Before getting to the question of “just war,” which theologians and politicians have been arguing for centuries, what about the concept of war, itself? Why have the greatest minds and best intentions of human beings failed to end war?
In the last century, the United Nations and its predecessor, the League of Nations, dramatically failed to bring an end to wars and conflicts, in spite of the efforts of their organizers.
The Bible teaches that humans war with each other because they refuse to make peace with God through his “peace offering” of Jesus Christ. The Apostle James asks, “What causes fights and quarrels among you? Don’t they come from your desires that battle within you? You want something but don’t get it. You kill and covet, but you cannot have what you want. You quarrel and fight. You do not have, because you do not ask God. When you ask, you do not receive, because you ask with wrong motives, that you may spend what you get on your pleasures.” (James 4:1-3, NIV)
In the Summa Theologicae, Thomas Aquinas presents the general outline of what has become known as the just war theory. He discusses not only the justification of war, but also the kinds of activities that are permissible in war.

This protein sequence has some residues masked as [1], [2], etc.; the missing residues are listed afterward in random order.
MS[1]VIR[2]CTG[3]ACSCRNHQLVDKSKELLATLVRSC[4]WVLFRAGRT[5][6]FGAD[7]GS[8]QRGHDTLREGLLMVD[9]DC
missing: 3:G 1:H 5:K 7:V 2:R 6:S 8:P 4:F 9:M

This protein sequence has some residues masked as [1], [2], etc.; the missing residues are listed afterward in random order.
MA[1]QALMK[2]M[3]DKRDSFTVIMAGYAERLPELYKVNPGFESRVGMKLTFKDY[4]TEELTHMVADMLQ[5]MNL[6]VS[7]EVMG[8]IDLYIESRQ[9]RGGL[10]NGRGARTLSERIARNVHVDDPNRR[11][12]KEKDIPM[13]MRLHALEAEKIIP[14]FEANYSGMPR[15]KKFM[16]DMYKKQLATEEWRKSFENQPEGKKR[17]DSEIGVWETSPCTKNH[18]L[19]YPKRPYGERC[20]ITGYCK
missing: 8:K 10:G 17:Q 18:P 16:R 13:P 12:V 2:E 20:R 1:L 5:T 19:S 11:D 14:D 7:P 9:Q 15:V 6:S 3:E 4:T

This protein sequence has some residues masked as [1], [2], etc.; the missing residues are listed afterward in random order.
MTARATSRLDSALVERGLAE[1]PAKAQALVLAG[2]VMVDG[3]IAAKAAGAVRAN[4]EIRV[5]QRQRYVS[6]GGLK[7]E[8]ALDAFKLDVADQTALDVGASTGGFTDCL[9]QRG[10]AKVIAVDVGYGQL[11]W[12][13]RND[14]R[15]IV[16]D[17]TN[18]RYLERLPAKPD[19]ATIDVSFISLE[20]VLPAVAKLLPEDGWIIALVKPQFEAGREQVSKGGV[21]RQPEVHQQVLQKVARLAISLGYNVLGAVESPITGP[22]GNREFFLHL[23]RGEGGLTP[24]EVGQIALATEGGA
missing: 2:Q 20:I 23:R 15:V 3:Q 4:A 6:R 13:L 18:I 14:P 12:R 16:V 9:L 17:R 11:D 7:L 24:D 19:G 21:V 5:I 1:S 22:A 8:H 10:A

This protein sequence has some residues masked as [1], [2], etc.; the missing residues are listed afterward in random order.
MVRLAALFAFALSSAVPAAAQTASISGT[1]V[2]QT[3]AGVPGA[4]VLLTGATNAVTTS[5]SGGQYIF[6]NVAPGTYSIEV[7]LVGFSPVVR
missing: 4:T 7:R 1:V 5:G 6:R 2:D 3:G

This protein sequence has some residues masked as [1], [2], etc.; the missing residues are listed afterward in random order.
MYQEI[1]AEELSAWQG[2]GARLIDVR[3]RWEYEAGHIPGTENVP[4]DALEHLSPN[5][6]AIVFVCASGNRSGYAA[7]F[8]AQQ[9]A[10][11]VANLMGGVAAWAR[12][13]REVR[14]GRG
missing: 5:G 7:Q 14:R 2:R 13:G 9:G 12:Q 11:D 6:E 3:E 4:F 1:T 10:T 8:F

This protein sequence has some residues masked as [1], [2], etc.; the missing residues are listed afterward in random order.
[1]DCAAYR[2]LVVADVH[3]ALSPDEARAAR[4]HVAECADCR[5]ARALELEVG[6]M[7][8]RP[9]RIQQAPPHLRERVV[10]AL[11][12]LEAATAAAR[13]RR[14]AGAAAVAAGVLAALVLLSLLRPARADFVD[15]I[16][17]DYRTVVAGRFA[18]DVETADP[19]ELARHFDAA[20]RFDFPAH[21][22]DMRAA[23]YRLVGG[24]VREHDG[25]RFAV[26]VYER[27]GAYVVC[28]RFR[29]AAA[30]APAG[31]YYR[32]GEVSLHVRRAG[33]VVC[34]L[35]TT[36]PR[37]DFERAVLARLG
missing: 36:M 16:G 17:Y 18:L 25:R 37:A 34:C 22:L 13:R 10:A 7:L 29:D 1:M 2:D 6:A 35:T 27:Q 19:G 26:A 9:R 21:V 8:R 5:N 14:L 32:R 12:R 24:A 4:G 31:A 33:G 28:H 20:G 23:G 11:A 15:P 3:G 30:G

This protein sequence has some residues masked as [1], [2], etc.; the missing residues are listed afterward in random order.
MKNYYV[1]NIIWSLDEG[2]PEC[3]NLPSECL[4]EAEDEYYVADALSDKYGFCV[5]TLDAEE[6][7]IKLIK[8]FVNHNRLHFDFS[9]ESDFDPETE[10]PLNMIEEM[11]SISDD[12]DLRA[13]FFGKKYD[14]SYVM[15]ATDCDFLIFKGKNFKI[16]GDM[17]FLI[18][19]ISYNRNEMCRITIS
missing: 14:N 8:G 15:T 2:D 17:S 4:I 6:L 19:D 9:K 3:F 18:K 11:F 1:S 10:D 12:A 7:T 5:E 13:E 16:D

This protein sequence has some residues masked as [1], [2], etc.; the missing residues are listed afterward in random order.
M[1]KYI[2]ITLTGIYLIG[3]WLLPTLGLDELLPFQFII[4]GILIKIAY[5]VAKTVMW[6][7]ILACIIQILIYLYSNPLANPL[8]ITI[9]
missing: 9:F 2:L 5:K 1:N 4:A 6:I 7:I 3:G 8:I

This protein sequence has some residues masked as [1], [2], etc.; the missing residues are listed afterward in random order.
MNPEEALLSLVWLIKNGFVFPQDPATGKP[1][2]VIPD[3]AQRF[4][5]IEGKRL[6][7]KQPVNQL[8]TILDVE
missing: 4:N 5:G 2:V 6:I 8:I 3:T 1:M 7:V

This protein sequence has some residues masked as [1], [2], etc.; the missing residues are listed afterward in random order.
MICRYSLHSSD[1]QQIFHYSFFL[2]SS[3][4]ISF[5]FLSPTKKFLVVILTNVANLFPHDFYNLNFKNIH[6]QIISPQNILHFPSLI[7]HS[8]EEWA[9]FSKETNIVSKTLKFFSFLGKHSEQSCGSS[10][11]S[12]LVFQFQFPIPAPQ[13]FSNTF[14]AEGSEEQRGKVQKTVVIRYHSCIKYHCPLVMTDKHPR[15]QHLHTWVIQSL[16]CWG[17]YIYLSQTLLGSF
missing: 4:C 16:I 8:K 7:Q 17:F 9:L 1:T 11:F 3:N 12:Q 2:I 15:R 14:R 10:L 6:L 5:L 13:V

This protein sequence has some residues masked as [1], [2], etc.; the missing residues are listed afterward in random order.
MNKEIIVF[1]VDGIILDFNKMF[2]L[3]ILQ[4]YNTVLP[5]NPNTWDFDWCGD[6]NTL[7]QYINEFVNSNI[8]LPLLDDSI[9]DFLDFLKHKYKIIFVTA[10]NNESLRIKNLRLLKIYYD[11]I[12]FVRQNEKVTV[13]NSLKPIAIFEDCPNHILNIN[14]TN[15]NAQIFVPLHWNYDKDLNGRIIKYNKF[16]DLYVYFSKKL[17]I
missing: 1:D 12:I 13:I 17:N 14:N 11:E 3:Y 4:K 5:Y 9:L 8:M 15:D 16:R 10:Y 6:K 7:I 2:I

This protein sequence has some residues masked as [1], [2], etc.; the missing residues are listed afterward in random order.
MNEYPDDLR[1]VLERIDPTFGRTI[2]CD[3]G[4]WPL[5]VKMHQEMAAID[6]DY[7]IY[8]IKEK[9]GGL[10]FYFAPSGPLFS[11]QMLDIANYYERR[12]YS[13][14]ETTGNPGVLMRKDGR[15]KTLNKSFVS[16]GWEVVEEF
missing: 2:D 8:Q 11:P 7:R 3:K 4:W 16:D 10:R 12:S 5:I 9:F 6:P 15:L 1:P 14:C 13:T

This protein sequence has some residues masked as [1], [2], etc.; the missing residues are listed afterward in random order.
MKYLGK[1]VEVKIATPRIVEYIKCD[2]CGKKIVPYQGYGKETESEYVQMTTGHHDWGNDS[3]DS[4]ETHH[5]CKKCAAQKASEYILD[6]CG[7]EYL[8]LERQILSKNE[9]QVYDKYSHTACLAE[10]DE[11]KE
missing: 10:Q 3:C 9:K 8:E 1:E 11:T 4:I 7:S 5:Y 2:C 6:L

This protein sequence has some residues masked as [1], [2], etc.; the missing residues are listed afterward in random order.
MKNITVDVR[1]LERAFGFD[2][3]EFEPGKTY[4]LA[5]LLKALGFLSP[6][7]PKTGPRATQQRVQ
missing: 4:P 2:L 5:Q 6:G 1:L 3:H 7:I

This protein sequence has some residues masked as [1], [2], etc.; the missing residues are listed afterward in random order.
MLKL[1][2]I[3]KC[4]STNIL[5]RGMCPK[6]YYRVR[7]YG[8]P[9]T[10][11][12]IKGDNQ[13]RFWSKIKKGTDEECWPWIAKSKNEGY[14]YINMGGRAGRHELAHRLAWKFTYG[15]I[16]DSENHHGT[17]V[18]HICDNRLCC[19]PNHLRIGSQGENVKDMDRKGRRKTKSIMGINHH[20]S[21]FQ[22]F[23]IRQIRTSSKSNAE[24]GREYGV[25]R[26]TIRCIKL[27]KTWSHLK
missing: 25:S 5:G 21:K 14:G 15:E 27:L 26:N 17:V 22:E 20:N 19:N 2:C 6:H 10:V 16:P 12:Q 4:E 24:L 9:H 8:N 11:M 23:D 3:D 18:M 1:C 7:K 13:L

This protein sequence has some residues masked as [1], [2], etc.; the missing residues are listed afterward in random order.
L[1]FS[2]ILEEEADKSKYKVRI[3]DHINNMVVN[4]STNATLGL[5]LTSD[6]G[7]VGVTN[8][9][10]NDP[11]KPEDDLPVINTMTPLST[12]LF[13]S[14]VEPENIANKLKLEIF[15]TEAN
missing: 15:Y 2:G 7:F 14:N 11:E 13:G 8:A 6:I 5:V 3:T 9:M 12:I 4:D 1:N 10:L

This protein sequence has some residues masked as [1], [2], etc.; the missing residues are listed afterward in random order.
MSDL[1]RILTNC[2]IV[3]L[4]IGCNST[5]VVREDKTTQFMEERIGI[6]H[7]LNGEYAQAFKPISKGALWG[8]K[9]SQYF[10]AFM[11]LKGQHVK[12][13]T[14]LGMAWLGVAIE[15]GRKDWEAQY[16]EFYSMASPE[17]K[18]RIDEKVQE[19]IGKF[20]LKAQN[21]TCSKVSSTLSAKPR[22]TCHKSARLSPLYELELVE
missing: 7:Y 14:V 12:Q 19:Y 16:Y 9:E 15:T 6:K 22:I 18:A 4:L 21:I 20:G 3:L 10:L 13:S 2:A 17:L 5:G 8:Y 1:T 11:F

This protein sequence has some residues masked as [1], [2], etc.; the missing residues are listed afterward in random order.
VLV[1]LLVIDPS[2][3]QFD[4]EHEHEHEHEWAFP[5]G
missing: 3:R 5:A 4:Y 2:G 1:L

The American point of view has generally been that a war can be just if we are attacked first, or if it seeks to liberate other people from the type of oppressive government or organizing system that enslaves them to dictators who deprive their citizens of life, liberty and the right to select their own rulers and express themselves according to their own minds and consciences.
Not all oppressors can, or should, be ousted through war. But the fact that not all can be ousted does not mean that some can’t, especially when American security and other overwhelming interests are paramount. It is still being debated whether American security and national interests justified U.S. intervention in Iraq.
Also included in the definition of a just war would be the right to self defense. The debate is ongoing as to whether the Bush Administration’s policy of preemptive war fits this definition. I believe it does in the case of terrorism.